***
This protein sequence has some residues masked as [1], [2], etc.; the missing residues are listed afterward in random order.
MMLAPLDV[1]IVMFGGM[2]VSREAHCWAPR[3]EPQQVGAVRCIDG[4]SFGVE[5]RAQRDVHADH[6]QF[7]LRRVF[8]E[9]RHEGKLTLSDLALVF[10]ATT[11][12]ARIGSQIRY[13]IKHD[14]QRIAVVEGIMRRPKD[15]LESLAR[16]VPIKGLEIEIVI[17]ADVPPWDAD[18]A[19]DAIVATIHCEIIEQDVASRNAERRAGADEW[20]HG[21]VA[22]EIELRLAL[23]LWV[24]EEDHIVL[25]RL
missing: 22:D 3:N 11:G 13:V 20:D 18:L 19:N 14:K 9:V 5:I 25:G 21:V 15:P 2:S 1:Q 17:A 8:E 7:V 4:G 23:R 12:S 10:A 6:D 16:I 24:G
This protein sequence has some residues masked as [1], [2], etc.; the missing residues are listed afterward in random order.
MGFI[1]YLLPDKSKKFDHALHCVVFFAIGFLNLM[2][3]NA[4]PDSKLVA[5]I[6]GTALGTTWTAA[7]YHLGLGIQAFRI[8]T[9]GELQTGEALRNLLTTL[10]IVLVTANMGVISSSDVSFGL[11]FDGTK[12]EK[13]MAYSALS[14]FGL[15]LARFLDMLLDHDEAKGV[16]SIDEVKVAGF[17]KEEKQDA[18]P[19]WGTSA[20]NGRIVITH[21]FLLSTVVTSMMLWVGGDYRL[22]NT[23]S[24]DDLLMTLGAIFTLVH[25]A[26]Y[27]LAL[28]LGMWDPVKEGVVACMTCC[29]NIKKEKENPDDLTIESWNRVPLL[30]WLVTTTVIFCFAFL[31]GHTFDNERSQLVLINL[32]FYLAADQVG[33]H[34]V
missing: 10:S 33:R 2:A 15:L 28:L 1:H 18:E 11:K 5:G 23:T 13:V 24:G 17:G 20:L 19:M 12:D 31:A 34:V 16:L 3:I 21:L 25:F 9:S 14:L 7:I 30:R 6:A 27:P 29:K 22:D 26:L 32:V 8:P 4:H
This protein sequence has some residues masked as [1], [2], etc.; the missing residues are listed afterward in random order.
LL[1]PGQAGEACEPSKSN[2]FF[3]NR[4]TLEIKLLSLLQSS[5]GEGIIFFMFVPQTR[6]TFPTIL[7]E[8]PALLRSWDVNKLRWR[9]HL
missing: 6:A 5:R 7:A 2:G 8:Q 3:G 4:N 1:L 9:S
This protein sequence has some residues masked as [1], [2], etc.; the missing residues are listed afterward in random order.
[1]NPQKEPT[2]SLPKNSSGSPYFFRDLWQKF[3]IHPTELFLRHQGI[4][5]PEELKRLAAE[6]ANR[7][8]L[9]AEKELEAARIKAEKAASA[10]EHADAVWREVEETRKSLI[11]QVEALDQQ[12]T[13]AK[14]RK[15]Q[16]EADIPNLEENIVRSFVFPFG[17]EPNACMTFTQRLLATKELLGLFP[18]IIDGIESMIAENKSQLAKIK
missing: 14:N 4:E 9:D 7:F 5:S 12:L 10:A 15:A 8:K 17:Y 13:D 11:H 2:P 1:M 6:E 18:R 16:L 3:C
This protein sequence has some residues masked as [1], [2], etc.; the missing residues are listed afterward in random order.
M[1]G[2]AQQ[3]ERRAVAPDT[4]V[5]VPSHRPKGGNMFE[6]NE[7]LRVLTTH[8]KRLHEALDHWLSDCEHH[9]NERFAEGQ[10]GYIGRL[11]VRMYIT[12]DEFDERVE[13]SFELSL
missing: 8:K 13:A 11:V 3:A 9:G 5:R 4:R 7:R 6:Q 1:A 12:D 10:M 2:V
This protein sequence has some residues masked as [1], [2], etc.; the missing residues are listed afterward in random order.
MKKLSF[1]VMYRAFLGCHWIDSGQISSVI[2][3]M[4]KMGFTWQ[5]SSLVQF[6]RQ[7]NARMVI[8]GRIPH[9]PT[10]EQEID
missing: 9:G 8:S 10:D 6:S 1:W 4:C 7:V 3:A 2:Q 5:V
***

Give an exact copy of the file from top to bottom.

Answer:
This protein sequence has some residues masked as [1], [2], etc.; the missing residues are listed afterward in random order.
MMLAPLDV[1]IVMFGGM[2]VSREAHCWAPR[3]EPQQVGAVRCIDG[4]SFGVE[5]RAQRDVHADH[6]QF[7]LRRVF[8]E[9]RHEGKLTLSDLALVF[10]ATT[11][12]ARIGSQIRY[13]IKHD[14]QRIAVVEGIMRRPKD[15]LESLAR[16]VPIKGLEIEIVI[17]ADVPPWDAD[18]A[19]DAIVATIHCEIIEQDVASRNAERRAGADEW[20]HG[21]VA[22]EIELRLAL[23]LWV[24]EEDHIVL[25]RL
missing: 22:D 3:N 11:G 13:V 20:D 18:L 19:N 14:K 9:V 5:I 25:G 21:V 15:P 2:S 1:Q 17:A 8:E 7:V 4:G 23:R 12:S 10:A 6:D 16:I 24:G
This protein sequence has some residues masked as [1], [2], etc.; the missing residues are listed afterward in random order.
MGFI[1]YLLPDKSKKFDHALHCVVFFAIGFLNLM[2][3]NA[4]PDSKLVA[5]I[6]GTALGTTWTAA[7]YHLGLGIQAFRI[8]T[9]GELQTGEALRNLLTTL[10]IVLVTANMGVISSSDVSFGL[11]FDGTK[12]EK[13]MAYSALS[14]FGL[15]LARFLDMLLDHDEAKGV[16]SIDEVKVAGF[17]KEEKQDA[18]P[19]WGTSA[20]NGRIVITH[21]FLLSTVVTSMMLWVGGDYRL[22]NT[23]S[24]DDLLMTLGAIFTLVH[25]A[26]Y[27]LAL[28]LGMWDPVKEGVVACMTCC[29]NIKKEKENPDDLTIESWNRVPLL[30]WLVTTTVIFCFAFL[31]GHTFDNERSQLVLINL[32]FYLAADQVG[33]H[34]V
missing: 10:S 33:R 2:A 15:L 28:L 1:H 18:E 11:K 5:G 23:T 13:V 24:G 17:G 20:L 19:M 12:D 31:A 34:V 16:L 3:I 21:L 25:F 9:S 14:L 7:I 30:R 6:A 27:P 29:K 22:D 26:L 32:V 8:P 4:H
This protein sequence has some residues masked as [1], [2], etc.; the missing residues are listed afterward in random order.
LL[1]PGQAGEACEPSKSN[2]FF[3]NR[4]TLEIKLLSLLQSS[5]GEGIIFFMFVPQTR[6]TFPTIL[7]E[8]PALLRSWDVNKLRWR[9]HL
missing: 6:A 5:R 7:A 2:G 8:Q 3:G 4:N 1:L 9:S
This protein sequence has some residues masked as [1], [2], etc.; the missing residues are listed afterward in random order.
[1]NPQKEPT[2]SLPKNSSGSPYFFRDLWQKF[3]IHPTELFLRHQGI[4][5]PEELKRLAAE[6]ANR[7][8]L[9]AEKELEAARIKAEKAASA[10]EHADAVWREVEETRKSLI[11]QVEALDQQ[12]T[13]AK[14]RK[15]Q[16]EADIPNLEENIVRSFVFPFG[17]EPNACMTFTQRLLATKELLGLFP[18]IIDGIESMIAENKSQLAKIK
missing: 14:N 4:E 9:D 7:F 5:S 12:L 10:A 15:A 8:K 17:Y 13:D 11:H 2:P 1:M 6:E 18:R 16:L 3:C
This protein sequence has some residues masked as [1], [2], etc.; the missing residues are listed afterward in random order.
M[1]G[2]AQQ[3]ERRAVAPDT[4]V[5]VPSHRPKGGNMFE[6]NE[7]LRVLTTH[8]KRLHEALDHWLSDCEHH[9]NERFAEGQ[10]GYIGRL[11]VRMYIT[12]DEFDERVE[13]SFELSL
missing: 8:K 13:A 11:V 3:A 9:G 5:R 4:R 7:R 6:Q 1:A 12:D 10:M 2:V
This protein sequence has some residues masked as [1], [2], etc.; the missing residues are listed afterward in random order.
MKKLSF[1]VMYRAFLGCHWIDSGQISSVI[2][3]M[4]KMGFTWQ[5]SSLVQF[6]RQ[7]NARMVI[8]GRIPH[9]PT[10]EQEID
missing: 9:G 8:S 10:D 6:S 1:W 4:C 7:V 3:A 2:Q 5:V